This is a quick guide to configuring Cocoon so that you can send email from within an XSP. It draws on the content found at Cocoon Center, updating it for Cocoon 2.0.4.

(The CocoonCenter link is broken, as is the whole site -- a new link is needed)[pf]

You need a copy of JavaMail (mail.jar) and Java Activation Framework (activation.jar). Place them in the WEB-INF/lib/ directory of your Cocoon installation (or into lib/local/ of the source distribution).

Although the sendmail logicsheet now ships with Cocoon, it is not available by default. To solve this, you need to edit your cocoon.xconf. Find the section for <target-language name="java">, and within it, add:

 <parameter name="prefix" value="sendmail"/>
 <parameter name="uri" value=""/>
 <parameter name="href" 

Then, create an XSP file similar to the one in the Cocoon Centre article. Email should now work.

See also Cocoon documentation on Sendmail Action and Logicsheet. The cocoon sample block Mail doesn't work in 2.1.2 with Tomcat 4.1.27 on my installation, but is easy to fix using the documentation samples. --Mfonsen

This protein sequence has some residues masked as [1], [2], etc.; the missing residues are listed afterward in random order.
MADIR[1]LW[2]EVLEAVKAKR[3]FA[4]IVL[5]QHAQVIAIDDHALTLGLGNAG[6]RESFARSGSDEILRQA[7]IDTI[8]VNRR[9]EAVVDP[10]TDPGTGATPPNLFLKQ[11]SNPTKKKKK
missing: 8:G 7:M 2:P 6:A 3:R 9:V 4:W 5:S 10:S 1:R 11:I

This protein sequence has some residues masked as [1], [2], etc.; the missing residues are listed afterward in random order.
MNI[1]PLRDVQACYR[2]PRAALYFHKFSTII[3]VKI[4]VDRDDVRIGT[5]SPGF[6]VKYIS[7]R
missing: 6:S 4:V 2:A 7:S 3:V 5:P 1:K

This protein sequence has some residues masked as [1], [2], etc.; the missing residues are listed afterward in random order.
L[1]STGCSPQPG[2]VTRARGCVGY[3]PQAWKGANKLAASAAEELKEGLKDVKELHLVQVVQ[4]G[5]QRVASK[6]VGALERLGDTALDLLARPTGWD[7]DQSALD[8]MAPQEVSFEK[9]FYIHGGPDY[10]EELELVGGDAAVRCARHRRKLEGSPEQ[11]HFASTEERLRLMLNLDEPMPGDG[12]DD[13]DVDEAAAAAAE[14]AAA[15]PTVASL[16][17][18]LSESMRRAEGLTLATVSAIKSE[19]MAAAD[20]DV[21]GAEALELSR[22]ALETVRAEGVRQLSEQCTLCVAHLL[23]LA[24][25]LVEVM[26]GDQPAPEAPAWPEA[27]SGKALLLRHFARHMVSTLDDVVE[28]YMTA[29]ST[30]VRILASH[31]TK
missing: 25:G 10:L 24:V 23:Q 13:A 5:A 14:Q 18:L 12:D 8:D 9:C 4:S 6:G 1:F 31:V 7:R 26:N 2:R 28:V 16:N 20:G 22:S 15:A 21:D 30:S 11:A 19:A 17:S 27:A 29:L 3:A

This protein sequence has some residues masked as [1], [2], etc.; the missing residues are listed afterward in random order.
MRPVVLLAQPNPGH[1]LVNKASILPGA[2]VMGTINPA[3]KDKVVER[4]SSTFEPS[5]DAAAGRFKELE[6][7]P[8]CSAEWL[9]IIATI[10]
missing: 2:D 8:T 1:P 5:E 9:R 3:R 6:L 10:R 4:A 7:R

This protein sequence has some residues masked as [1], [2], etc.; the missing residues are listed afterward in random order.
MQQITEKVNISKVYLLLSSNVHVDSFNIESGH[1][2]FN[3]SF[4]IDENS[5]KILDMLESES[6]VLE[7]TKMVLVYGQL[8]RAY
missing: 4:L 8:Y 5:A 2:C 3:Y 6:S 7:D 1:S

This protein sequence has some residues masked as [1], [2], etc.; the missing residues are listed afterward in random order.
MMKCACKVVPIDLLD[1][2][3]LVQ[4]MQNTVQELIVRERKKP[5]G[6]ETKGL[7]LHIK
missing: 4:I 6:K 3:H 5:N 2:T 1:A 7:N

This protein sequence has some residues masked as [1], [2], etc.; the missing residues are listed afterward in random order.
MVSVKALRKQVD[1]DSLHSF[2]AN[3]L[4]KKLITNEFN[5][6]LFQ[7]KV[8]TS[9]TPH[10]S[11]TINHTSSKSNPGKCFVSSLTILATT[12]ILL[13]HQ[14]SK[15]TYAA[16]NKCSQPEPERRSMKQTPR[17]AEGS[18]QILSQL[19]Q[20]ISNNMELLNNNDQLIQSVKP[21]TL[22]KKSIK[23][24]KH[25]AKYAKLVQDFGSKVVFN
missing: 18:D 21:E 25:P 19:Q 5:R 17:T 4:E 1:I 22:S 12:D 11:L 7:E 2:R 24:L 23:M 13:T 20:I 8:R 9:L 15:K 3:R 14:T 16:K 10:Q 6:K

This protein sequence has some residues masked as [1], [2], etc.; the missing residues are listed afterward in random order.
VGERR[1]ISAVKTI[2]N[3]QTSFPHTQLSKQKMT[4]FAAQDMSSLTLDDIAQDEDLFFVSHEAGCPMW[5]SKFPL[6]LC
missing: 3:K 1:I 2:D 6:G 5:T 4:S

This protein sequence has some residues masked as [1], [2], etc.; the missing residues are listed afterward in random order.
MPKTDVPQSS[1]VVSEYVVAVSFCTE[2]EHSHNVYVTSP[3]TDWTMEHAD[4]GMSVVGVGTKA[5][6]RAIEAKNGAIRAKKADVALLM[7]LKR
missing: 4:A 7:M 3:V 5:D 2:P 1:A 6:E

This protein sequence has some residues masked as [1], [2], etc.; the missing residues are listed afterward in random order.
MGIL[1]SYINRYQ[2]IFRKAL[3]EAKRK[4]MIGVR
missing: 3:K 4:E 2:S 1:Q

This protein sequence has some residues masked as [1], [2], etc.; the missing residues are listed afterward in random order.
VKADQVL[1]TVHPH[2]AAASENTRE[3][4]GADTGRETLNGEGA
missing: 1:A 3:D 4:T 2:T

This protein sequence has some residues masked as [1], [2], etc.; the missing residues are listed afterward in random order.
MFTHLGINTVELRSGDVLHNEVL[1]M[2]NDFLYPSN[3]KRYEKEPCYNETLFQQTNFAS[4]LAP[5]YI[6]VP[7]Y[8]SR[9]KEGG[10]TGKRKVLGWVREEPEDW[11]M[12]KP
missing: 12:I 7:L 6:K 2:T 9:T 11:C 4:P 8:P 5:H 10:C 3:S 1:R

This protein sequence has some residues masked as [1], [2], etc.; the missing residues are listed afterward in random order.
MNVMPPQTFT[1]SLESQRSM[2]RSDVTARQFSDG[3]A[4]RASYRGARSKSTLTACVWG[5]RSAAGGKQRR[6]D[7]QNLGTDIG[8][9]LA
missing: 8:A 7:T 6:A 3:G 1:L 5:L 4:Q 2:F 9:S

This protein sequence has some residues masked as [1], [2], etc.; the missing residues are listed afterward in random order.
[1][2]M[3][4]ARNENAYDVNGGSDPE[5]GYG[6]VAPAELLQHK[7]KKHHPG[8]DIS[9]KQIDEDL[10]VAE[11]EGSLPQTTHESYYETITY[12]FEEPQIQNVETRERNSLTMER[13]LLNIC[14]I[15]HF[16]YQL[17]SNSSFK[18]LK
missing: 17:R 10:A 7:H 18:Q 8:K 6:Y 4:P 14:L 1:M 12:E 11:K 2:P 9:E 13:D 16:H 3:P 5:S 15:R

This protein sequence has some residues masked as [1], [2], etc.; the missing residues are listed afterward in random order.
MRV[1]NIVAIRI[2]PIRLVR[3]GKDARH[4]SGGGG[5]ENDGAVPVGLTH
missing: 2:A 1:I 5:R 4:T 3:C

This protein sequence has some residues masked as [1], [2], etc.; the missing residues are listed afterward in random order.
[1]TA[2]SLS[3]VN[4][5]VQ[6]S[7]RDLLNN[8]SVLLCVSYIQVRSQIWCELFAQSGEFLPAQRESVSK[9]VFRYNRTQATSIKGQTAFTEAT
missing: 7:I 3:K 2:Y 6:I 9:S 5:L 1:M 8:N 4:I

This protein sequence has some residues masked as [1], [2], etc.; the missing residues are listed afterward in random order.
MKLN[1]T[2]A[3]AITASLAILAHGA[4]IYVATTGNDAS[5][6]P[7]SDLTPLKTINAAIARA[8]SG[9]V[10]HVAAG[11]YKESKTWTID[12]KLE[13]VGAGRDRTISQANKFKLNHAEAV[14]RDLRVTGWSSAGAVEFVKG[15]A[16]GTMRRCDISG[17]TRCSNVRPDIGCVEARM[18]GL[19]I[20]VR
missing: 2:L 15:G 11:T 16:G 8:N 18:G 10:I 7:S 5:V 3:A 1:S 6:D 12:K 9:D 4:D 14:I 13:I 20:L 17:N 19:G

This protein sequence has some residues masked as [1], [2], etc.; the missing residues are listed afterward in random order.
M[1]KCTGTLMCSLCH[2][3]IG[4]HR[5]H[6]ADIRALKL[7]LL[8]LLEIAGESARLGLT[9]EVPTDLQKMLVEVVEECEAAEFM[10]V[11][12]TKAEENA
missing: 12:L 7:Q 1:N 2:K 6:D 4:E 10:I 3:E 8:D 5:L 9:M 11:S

Encoding mail --[[Mfonsen]]

Encoding your email may be tricky, here's a quick-and-dirty solution I've used with Tomcat 4.1.27 and Cocoon 2.1.2. Replace ISO-8859-1 with your favourite encoding.

If you are using Sendmail action, your sitemap could look something like the example below. This just sends email, doesn't show anything and uses input modules to get request parameters. Set-encoding action is used to specify encoding of the request parameters, that are in this case in UTF-8.

<map:act type="set-encoding">
        <map:parameter name="form-encoding" value="UTF-8"/>
<map:act type="sendmail">
        <map:parameter name="smtphost" value=""/>
        <map:parameter name="from" value="{request-param:from}"/>
        <map:parameter name="to" value="{request-param:to}"/>
        <map:parameter name="subject" value="{request-param:subject}"/>
        <map:parameter name="body" value="{request-param:body}"/>
        <map:parameter name="charset" value="iso-8859-1"/>

After this you need to add -Dmail.mime.charset=ISO-8859-1 to your JVM options. This is needed because the charset parameter seems to be used only when encoding the body of the message. This property is specified on the JavaMail API Frontpage. You can for example use environment variable JAVA_OPTS that Tomcat Startup uses to execute JVM. set JAVA_OPTS=-Dmail.mime.charset=ISO-8859-1

Everything else should now work fine, except that the subject is encoded in Cp1252 instead of specifed encoding. This is caused by the JavaMail library version packaged to Tomcat 4.1.27. In version 1.3.1 of the JavaMail, this bug (bugparade 4780255) has been fixed. The only solution I've found to replace this old implementation is to replace the actual JAR itself in common/lib directory with the new one.

Now encoding should work fine.

SendingEmail (last edited 2009-09-20 23:40:51 by localhost)